**4.5 Numerical Results**

**4.5.1 The CRLB Comparison**

In this section, SNR is fixed to Ps/ν = 10 which is not an important parameter
since the linear effect of the noise variance on the CRLB is clear from (4.7) by
writing R = νΦΦ^{H}. L = 100 and L^{(i)}r = 20 are fixed, and since L/L^{(i)}r = 5
in that case, 5 different measurement matrices corresponding to these 5 different

“sectors” are designed. The sectors are formed by partitioning ω domain where ω intervals corresponding to each sector is presented on TABLE 4.1.

Table 4.1: ω Intervals for Each Sector when L = 100 and L^{(i)}r = 20
Sector 1 ω ∈ [0, 0.4π)

Sector 2 ω ∈ [0.4π, 0.8π) Sector 3 ω ∈ [0.8π, 1.2π) Sector 4 ω ∈ [1.2π, 1.6π) Sector 5 ω ∈ [1.6π, 2π)

The CRLB comparison among four matrices is performed. First matrix uses
the first m measurements out of M which is called as Φ_{dir} since this matrix
directly uses the first m measurements. Note that Φ_{dir} = [I_{m} 0] and this is also
a solution of the common design criterion given in (4.18) after an unimportant
scaling constant for the investigated scenario ^{2}. The second matrix Φrg is a
random Gaussian matrix, i.e., its real and imaginary entries are independently
drawn from a zero-mean normal distribution with 1/√

2m standard deviation.

The entries of the third matrix are independently drawn from the ± Bernoulli distribution:

(Φ_{ber})_{i,j} =

+1/√

m, with probability 1/2

−1/√

m, with probability 1/2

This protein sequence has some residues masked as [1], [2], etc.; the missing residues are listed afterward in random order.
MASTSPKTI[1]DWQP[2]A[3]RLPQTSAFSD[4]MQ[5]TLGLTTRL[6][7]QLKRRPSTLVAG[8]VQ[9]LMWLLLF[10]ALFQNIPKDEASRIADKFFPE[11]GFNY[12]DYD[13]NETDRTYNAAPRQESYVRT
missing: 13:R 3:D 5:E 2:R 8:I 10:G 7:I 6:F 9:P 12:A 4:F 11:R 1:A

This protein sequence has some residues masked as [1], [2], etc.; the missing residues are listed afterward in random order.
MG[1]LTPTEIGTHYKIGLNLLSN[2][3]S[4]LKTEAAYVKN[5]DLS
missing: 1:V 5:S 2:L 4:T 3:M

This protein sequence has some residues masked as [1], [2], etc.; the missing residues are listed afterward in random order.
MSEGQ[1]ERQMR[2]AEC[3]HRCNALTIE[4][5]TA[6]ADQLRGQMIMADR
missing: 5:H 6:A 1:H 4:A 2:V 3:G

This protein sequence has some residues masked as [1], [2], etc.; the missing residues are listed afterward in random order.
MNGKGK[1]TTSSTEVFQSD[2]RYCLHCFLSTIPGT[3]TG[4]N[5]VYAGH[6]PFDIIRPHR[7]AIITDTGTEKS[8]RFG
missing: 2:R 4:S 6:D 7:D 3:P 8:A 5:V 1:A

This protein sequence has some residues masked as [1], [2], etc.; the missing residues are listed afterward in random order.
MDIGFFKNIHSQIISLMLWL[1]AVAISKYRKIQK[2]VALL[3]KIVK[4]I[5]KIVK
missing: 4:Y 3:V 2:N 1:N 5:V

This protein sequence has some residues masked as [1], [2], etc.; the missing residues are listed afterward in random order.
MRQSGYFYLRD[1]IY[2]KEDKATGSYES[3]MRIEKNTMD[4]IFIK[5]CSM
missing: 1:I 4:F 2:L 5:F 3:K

. (4.22)

The last matrix is designed based on the design procedure described in Algorithm
2, which is called as Φ_{des}. Since the optimization problem proposed in (4.19) is
non-convex, different CRLBs can be achieved with different initializations of Φ.

However, it requires an exhaustive search over a one dimensional grid of different Φ initializations. Hence, the demonstrated results are achieved by using only a single random initialization of Φ. In other words, the presented results do not actually reflect the minimum achievable CRLBs by the proposed technique.

To compare the CRLBs achieved by Φdir, Φrg, Φber, and Φdes; all K sources are
assumed to locate on the grid points correspondig to a given sector. Otherwise,
the proposed methodology cannot be used since it is designed to focus on a single
sector only. Assuming M = 50, m = 10, K = 2, N_{s} = 10 and performing
300, 000 different ω = [ω_{1} ω_{2}]^{T} realizations for each sector and with independent
noise realizations, the results given in Fig. 4.1 are achieved. It is observed that
Φdes achieves the lowest CRLBs at all sector indices. Furthermore, the dramatic
difference between Φ_{dir} and the other matrices demonstrates the importance of
using the linear combination of all M measurements instead of directly using the
first m ones. In other words, wisely designed measurement matrices can provide
drastic performance improvements.

2The equality DD^{H} = (L/M )IM holds for the presented scenario which converts (4.18) to
Φ^{∗}= arg min_{Φ}kΦ^{H}Φ − ˜cIMk^{2}_{F} =√

˜

cΦdir, see [32] for the details.

1 2 3 4 5 Sector Index

10^{-7}
10^{-6}
10^{-5}
10^{-4}

CRLB () dir

rg ber des

Figure 4.1: The CRLB Comparison among Φ_{dir}, Φ_{rg}, Φ_{ber}, and Φ_{des} for different
sector indices by fixing M = 50, m = 10, K = 2, N_{s} = 10, L = 100 and L^{(i)}r = 20

In Fig. 4.2, dependency of the CRLB on m is demonstrated. The CRLB decreases in general as m increases since the amount of information increases.

This is also compatible with our previous finding presented in (4.6). When Φ_{dir} is
used, the decreasing CRLB is clearly observed since Φ_{dir}only receives information
from the first m sensors in the array. In other words, for Φ_{dir}, increasing m is